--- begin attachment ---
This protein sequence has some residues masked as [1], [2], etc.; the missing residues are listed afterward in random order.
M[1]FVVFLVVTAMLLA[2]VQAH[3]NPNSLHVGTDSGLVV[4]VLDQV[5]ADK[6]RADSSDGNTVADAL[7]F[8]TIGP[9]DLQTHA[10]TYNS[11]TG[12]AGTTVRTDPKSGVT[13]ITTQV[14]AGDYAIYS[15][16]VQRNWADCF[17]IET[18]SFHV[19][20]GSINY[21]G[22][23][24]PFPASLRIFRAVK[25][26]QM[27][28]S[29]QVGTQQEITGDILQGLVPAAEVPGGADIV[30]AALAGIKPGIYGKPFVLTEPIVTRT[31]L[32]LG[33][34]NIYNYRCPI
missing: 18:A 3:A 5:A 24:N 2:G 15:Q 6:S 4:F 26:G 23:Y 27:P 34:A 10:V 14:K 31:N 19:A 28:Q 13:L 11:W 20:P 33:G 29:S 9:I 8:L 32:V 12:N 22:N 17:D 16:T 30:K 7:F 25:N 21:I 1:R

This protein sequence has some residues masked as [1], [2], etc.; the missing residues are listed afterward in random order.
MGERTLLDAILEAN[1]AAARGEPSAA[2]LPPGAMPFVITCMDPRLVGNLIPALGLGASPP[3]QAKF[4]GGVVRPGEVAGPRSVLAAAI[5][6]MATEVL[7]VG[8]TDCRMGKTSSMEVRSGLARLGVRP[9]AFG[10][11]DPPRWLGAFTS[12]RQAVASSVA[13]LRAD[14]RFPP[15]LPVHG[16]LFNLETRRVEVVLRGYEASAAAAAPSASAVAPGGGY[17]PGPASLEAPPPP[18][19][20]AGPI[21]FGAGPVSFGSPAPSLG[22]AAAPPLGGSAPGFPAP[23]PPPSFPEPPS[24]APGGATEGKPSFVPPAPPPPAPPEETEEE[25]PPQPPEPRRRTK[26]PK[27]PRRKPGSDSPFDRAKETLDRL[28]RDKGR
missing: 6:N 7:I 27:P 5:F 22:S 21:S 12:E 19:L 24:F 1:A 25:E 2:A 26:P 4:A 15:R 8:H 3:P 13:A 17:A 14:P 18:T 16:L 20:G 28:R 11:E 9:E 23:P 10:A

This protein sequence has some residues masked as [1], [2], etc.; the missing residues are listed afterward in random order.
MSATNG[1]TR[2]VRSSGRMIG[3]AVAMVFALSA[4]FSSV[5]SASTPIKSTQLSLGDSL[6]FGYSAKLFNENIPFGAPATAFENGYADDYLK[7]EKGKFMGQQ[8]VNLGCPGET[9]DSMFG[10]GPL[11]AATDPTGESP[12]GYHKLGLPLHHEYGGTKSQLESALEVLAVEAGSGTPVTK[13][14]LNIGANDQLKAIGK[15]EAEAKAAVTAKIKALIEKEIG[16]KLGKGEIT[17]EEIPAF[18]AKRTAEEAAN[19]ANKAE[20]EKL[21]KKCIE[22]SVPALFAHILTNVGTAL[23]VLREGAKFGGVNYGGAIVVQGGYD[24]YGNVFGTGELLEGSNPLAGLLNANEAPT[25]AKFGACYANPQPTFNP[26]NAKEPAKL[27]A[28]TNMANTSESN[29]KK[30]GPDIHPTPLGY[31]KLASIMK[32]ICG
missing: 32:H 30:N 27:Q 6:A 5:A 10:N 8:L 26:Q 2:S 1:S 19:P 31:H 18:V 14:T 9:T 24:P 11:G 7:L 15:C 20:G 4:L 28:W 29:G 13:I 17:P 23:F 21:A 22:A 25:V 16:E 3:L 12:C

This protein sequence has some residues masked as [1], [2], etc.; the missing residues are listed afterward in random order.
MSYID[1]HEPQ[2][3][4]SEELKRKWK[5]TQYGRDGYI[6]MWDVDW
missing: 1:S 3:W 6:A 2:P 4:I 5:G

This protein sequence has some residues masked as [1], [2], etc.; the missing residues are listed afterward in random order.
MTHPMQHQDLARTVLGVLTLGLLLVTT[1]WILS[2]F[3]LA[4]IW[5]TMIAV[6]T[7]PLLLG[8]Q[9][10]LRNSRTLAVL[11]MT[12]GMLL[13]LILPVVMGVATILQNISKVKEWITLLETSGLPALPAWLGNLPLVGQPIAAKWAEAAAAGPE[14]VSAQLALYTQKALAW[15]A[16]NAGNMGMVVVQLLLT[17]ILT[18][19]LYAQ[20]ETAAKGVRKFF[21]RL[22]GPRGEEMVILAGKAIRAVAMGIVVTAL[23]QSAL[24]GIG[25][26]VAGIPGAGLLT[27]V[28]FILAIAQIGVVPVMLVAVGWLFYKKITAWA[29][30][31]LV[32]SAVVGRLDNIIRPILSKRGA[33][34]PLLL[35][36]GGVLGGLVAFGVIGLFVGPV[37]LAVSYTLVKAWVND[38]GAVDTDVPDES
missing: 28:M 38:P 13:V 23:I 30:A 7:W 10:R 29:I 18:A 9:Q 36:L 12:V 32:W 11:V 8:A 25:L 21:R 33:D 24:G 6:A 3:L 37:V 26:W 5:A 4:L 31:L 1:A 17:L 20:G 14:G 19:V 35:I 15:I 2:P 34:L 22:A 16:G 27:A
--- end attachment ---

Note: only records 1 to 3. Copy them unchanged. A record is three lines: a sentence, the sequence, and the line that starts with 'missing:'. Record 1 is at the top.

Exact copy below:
This protein sequence has some residues masked as [1], [2], etc.; the missing residues are listed afterward in random order.
M[1]FVVFLVVTAMLLA[2]VQAH[3]NPNSLHVGTDSGLVV[4]VLDQV[5]ADK[6]RADSSDGNTVADAL[7]F[8]TIGP[9]DLQTHA[10]TYNS[11]TG[12]AGTTVRTDPKSGVT[13]ITTQV[14]AGDYAIYS[15][16]VQRNWADCF[17]IET[18]SFHV[19][20]GSINY[21]G[22][23][24]PFPASLRIFRAVK[25][26]QM[27][28]S[29]QVGTQQEITGDILQGLVPAAEVPGGADIV[30]AALAGIKPGIYGKPFVLTEPIVTRT[31]L[32]LG[33][34]NIYNYRCPI
missing: 18:A 3:A 5:A 24:N 2:G 15:Q 6:S 4:F 26:G 23:Y 27:P 34:A 10:V 14:K 31:N 19:A 28:Q 13:L 11:W 20:P 33:G 29:S 9:I 8:L 32:V 12:N 22:N 17:D 16:T 30:K 7:F 25:N 21:I 1:R

This protein sequence has some residues masked as [1], [2], etc.; the missing residues are listed afterward in random order.
MGERTLLDAILEAN[1]AAARGEPSAA[2]LPPGAMPFVITCMDPRLVGNLIPALGLGASPP[3]QAKF[4]GGVVRPGEVAGPRSVLAAAI[5][6]MATEVL[7]VG[8]TDCRMGKTSSMEVRSGLARLGVRP[9]AFG[10][11]DPPRWLGAFTS[12]RQAVASSVA[13]LRAD[14]RFPP[15]LPVHG[16]LFNLETRRVEVVLRGYEASAAAAAPSASAVAPGGGY[17]PGPASLEAPPPP[18][19][20]AGPI[21]FGAGPVSFGSPAPSLG[22]AAAPPLGGSAPGFPAP[23]PPPSFPEPPS[24]APGGATEGKPSFVPPAPPPPAPPEETEEE[25]PPQPPEPRRRTK[26]PK[27]PRRKPGSDSPFDRAKETLDRL[28]RDKGR
missing: 6:N 7:I 27:P 5:F 22:S 21:S 12:E 19:L 24:F 1:A 25:E 2:A 26:P 4:A 15:R 8:H 3:P 13:A 17:A 14:P 18:T 16:L 20:G 28:R 11:E 9:E 23:P 10:A

This protein sequence has some residues masked as [1], [2], etc.; the missing residues are listed afterward in random order.
MSATNG[1]TR[2]VRSSGRMIG[3]AVAMVFALSA[4]FSSV[5]SASTPIKSTQLSLGDSL[6]FGYSAKLFNENIPFGAPATAFENGYADDYLK[7]EKGKFMGQQ[8]VNLGCPGET[9]DSMFG[10]GPL[11]AATDPTGESP[12]GYHKLGLPLHHEYGGTKSQLESALEVLAVEAGSGTPVTK[13][14]LNIGANDQLKAIGK[15]EAEAKAAVTAKIKALIEKEIG[16]KLGKGEIT[17]EEIPAF[18]AKRTAEEAAN[19]ANKAE[20]EKL[21]KKCIE[22]SVPALFAHILTNVGTAL[23]VLREGAKFGGVNYGGAIVVQGGYD[24]YGNVFGTGELLEGSNPLAGLLNANEAPT[25]AKFGACYANPQPTFNP[26]NAKEPAKL[27]A[28]TNMANTSESN[29]KK[30]GPDIHPTPLGY[31]KLASIMK[32]ICG
missing: 32:H 30:N 27:Q 6:A 5:A 10:N 8:L 26:Q 2:S 1:S 19:P 31:H 18:V 14:T 9:T 24:P 11:G 7:L 15:C 20:G 4:L 28:W 29:G 13:I 17:P 23:F 21:A 22:A 25:V 16:E 3:L 12:C